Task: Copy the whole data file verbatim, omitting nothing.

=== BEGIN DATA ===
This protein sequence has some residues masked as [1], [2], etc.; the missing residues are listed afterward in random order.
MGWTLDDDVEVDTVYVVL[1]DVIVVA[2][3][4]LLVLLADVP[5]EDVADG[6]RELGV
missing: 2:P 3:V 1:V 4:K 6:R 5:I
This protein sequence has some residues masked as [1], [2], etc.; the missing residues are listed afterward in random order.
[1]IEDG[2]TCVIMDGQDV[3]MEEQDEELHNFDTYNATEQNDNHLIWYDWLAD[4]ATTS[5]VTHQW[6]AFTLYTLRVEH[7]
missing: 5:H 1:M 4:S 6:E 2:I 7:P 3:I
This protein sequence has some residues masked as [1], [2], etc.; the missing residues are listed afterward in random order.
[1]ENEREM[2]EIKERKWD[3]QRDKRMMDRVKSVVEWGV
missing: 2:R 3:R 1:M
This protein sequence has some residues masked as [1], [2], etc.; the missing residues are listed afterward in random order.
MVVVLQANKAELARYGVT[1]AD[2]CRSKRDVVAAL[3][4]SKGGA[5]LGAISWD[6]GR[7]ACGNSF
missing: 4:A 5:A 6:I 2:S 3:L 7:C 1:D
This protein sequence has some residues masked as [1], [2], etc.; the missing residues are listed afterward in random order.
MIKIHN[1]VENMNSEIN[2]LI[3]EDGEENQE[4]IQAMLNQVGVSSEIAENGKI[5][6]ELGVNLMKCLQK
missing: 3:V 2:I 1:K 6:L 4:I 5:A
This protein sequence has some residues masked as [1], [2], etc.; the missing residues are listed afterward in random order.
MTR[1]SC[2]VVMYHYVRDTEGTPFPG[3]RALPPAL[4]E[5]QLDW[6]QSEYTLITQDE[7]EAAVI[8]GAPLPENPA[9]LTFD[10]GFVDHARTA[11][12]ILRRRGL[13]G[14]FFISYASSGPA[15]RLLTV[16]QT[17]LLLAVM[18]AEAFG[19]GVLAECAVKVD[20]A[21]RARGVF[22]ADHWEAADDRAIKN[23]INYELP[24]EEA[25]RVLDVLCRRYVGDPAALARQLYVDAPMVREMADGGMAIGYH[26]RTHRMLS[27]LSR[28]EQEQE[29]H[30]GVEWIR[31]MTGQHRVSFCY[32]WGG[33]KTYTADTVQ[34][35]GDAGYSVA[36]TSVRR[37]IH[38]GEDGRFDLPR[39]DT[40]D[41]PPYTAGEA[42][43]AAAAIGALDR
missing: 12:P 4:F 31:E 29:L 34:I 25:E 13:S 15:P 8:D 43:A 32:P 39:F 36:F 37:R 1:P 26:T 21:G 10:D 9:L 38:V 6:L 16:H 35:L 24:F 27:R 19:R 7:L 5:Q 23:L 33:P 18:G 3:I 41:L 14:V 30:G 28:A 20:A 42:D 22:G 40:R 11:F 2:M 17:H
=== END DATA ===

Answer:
This protein sequence has some residues masked as [1], [2], etc.; the missing residues are listed afterward in random order.
MGWTLDDDVEVDTVYVVL[1]DVIVVA[2][3][4]LLVLLADVP[5]EDVADG[6]RELGV
missing: 2:P 3:V 1:V 4:K 6:R 5:I
This protein sequence has some residues masked as [1], [2], etc.; the missing residues are listed afterward in random order.
[1]IEDG[2]TCVIMDGQDV[3]MEEQDEELHNFDTYNATEQNDNHLIWYDWLAD[4]ATTS[5]VTHQW[6]AFTLYTLRVEH[7]
missing: 5:H 1:M 4:S 6:E 2:I 7:P 3:I
This protein sequence has some residues masked as [1], [2], etc.; the missing residues are listed afterward in random order.
[1]ENEREM[2]EIKERKWD[3]QRDKRMMDRVKSVVEWGV
missing: 2:R 3:R 1:M
This protein sequence has some residues masked as [1], [2], etc.; the missing residues are listed afterward in random order.
MVVVLQANKAELARYGVT[1]AD[2]CRSKRDVVAAL[3][4]SKGGA[5]LGAISWD[6]GR[7]ACGNSF
missing: 4:A 5:A 6:I 2:S 3:L 7:C 1:D
This protein sequence has some residues masked as [1], [2], etc.; the missing residues are listed afterward in random order.
MIKIHN[1]VENMNSEIN[2]LI[3]EDGEENQE[4]IQAMLNQVGVSSEIAENGKI[5][6]ELGVNLMKCLQK
missing: 3:V 2:I 1:K 6:L 4:I 5:A
This protein sequence has some residues masked as [1], [2], etc.; the missing residues are listed afterward in random order.
MTR[1]SC[2]VVMYHYVRDTEGTPFPG[3]RALPPAL[4]E[5]QLDW[6]QSEYTLITQDE[7]EAAVI[8]GAPLPENPA[9]LTFD[10]GFVDHARTA[11][12]ILRRRGL[13]G[14]FFISYASSGPA[15]RLLTV[16]QT[17]LLLAVM[18]AEAFG[19]GVLAECAVKVD[20]A[21]RARGVF[22]ADHWEAADDRAIKN[23]INYELP[24]EEA[25]RVLDVLCRRYVGDPAALARQLYVDAPMVREMADGGMAIGYH[26]RTHRMLS[27]LSR[28]EQEQE[29]H[30]GVEWIR[31]MTGQHRVSFCY[32]WGG[33]KTYTADTVQ[34][35]GDAGYSVA[36]TSVRR[37]IH[38]GEDGRFDLPR[39]DT[40]D[41]PPYTAGEA[42][43]AAAAIGALDR
missing: 12:P 4:F 31:E 29:L 34:I 25:E 13:S 15:P 8:D 43:A 32:P 39:F 36:F 37:R 1:P 26:T 21:G 10:D 9:L 38:V 6:L 16:H 35:L 24:F 27:R 19:R 7:L 5:Q 23:L 33:P 18:G 3:I 41:L 14:V 30:G 28:A 20:A 42:D 22:G 40:R 11:F 2:M 17:H